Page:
Wifredo A. Ferrer, United States Attorney for the Southern District of Florida; and Michael B. Steinbach, Acting Special Agent in Charge, Federal Bureau of Investigation (FBI), Miami Field Office, announced today the unsealing of a 22-count indictment charging James C. Howard, III, 53, of Parkland, Florida; Patricia S. Saa, 57, of Naples, Florida; Louis N. Gallo, III, 43, of Parkland, Florida; Michael R. Casey, 65, of Oakland Park, Florida; and Rita E. Balbirer 69, of Pompano Beach, Florida. The charges include conspiracy to commit mail and wire fraud, in violation of Title 18, United States Code, Section 1349; mail and wire fraud in violation of Title 18, United States Code, Sections 1341 and 1343; conspiracy to commit money laundering, in violation of Title 18, United States Code, Section 1956(h); and money laundering, in violation of Title 18, United States Code, Section 1957.
Howard, Saa, and Gallo are charged with both fraud and money laundering offenses. Casey is charged with fraud offenses. Balbirer is charged with money laundering offenses. Each fraud count carries a maximum sentence of 20 years’ imprisonment. Each money laundering count carries a maximum sentence of ten years’ imprisonment.
Howard, Casey, and Balbirer were arrested today. They will make their initial appearances today before U.S. Magistrate Judge Goodman in federal court in Miami, Florida. Gallo is currently serving time in federal prison for violating an unrelated term of supervised release. Saa has not yet been arrested.
According to the Indictment, Howard, Saa, Gallo, Casey, and others conspired to defraud individuals who invested in Commodities Online LLC (“COL”). From approximately January 2010 through April 2011, these defendants used material false and fraudulent representations and material omissions to obtain over $20 million from over 700 investors.
According to the indictment, Howard, Saa, Gallo, Casey, and other co-conspirators used COL to offer potential investors the supposed opportunity to share in the profits of pre-arranged contracts to buy and sell commodities such as fish, iron ore, and sugar. Among other things, COL had a website and marketing materials, which boasted of a track record of paying investors returns on investment ranging from approximately three percent within 15 days to 33 percent within 105 days.
The indictment alleges that these representations were false. COL did not have profitable contracts. Also, Howard, Saa, Gallo, and others misappropriated the investors’ funds for other purposes.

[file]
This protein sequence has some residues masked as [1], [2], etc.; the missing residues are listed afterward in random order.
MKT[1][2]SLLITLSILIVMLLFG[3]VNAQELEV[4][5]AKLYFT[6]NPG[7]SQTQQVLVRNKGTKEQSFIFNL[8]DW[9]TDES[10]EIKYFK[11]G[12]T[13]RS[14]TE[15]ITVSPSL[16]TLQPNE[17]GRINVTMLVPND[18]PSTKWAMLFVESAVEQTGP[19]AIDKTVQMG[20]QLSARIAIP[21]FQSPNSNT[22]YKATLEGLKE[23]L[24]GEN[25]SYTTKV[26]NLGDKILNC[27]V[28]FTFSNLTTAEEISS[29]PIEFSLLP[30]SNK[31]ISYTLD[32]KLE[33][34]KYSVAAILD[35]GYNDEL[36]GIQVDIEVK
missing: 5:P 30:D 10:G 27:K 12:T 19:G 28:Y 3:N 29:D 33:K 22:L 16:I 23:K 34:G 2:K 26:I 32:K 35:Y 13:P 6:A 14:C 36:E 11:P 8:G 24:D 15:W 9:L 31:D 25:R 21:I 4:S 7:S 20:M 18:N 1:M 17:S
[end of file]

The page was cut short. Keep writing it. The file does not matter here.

The indictment also alleges that Howard, Saa, Gallo, and others solicited funds for ownership units in COL, falsely representing that the funds would be used for COL’s working capital. Instead, Howard, Saa, and others misappropriated over $1.3 million of the funds invested in ownership units.
The indictment further alleges that Howard, Gallo, Casey, and other co-conspirators falsely represented that after May 2010, Howard was no longer involved in the management of COL and that Casey, who is an attorney, was the top person in charge of COL. Also, the indictment alleges that these defendants made material omissions in that they failed to disclose the criminal background of Howard, which included federal cocaine and firearm convictions, as well as the criminal background of Gallo, which included federal convictions for bank fraud, cocaine, and transmitting a threat to injure. The indictment further alleges that these defendants omitted that Gallo was serving a term of supervised release during the same time that he shared authority with Howard over COL.
In addition to the fraud charges, the indictment alleges that Howard, Saa, Gallo, Balbirer, and others conspired to engage in monetary transactions over $10,000 involving criminally derived funds. The indictment alleges that multiple other companies were used to move investor funds for the benefit of these defendants. The companies included American Financial Solutions LLC, controlled by Gallo and Balbirer; Sutton Capital LLC, controlled by Howard; and Minjo Corp., controlled by Balbirer.
The indictment also includes a forfeiture allegation. The property listed in the indictment includes approximately $21,631,466 in proceeds from the charged offenses and a Mercedes-Benz S63.
Mr. Ferrer commended the investigative efforts of the FBI and the cooperative efforts of the Miami Regional Office of the Securities and Exchange Commission. This case is being prosecuted by Assistant U.S. Attorney Ana Maria Martinez.
Also today, the Securities and Exchange Commission announced it filed a separate civil case against Howard, Gallo, and Casey for securities fraud, seeking injunctive relief, disgorgement, and monetary penalties.
An indictment is only an accusation, the defendants are presumed innocent until proven guilty.